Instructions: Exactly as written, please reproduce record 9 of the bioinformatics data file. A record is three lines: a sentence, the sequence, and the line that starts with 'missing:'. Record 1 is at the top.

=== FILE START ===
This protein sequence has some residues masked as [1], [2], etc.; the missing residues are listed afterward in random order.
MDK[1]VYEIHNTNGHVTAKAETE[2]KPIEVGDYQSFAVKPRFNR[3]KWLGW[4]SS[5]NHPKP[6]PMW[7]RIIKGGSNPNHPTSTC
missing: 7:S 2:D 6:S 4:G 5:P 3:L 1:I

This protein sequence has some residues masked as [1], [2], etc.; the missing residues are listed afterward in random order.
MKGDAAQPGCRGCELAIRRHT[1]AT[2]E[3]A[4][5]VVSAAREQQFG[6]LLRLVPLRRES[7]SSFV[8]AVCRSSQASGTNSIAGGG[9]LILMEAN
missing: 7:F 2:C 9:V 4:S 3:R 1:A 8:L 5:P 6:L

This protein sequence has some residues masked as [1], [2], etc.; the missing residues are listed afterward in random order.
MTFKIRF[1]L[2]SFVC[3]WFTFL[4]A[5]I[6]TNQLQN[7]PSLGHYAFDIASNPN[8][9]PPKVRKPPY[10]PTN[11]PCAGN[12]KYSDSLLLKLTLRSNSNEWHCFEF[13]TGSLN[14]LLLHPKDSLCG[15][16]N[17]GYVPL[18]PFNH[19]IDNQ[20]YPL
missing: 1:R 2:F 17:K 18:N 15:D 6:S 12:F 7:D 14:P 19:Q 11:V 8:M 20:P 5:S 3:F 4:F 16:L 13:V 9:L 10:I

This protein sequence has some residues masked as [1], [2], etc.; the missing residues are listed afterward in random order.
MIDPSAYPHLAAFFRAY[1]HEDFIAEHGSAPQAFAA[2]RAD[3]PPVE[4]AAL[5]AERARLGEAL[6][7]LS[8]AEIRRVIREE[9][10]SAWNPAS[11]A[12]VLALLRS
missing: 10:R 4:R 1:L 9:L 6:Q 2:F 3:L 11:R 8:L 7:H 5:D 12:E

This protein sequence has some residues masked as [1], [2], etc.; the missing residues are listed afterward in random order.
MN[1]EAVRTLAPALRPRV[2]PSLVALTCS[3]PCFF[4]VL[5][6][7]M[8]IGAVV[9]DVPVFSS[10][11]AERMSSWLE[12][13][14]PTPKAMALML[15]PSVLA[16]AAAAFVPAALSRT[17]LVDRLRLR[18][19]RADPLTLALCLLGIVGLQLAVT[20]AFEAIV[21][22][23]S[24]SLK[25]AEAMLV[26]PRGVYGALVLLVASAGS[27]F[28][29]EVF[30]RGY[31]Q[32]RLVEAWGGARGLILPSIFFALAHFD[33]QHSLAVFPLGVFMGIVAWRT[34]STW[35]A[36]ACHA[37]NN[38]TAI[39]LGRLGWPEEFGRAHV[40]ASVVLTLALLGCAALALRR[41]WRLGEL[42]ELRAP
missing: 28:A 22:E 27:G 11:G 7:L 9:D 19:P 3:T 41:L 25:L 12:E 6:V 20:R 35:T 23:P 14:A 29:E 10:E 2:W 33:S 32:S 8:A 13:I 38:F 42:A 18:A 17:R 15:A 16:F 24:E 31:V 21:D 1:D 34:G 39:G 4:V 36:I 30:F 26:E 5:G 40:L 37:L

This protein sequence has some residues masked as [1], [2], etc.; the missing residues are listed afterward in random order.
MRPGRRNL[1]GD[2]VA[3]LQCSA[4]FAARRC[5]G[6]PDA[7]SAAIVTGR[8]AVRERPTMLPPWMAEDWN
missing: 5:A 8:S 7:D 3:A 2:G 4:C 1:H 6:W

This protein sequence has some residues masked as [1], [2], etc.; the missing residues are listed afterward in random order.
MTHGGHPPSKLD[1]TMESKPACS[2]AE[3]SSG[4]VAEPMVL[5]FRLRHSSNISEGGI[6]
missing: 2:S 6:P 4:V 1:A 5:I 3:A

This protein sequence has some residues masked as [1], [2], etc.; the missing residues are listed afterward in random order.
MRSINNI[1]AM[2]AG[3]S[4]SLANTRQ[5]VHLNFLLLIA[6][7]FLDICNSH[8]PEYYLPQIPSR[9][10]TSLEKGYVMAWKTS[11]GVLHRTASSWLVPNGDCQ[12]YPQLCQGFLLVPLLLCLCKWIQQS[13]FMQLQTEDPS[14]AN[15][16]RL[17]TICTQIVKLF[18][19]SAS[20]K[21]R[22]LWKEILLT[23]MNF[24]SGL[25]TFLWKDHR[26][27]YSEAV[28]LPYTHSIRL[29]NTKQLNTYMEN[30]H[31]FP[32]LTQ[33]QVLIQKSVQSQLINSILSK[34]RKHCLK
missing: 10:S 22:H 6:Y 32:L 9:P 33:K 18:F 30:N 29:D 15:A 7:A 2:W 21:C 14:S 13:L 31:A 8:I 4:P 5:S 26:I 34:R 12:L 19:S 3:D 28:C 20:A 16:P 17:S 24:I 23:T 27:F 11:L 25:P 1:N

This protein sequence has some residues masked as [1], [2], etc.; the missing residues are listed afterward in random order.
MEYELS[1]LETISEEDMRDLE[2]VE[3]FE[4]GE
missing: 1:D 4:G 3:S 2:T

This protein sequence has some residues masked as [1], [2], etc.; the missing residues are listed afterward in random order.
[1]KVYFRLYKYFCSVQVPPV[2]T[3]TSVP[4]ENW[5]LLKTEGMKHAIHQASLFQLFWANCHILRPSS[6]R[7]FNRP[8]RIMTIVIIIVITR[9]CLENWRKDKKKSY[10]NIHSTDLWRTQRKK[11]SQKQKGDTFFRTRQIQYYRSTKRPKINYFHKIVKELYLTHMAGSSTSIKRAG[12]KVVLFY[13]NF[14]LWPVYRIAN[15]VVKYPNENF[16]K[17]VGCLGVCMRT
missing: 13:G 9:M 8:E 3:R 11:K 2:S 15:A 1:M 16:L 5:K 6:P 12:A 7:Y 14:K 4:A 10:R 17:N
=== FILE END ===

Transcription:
This protein sequence has some residues masked as [1], [2], etc.; the missing residues are listed afterward in random order.
MEYELS[1]LETISEEDMRDLE[2]VE[3]FE[4]GE
missing: 1:D 4:G 3:S 2:T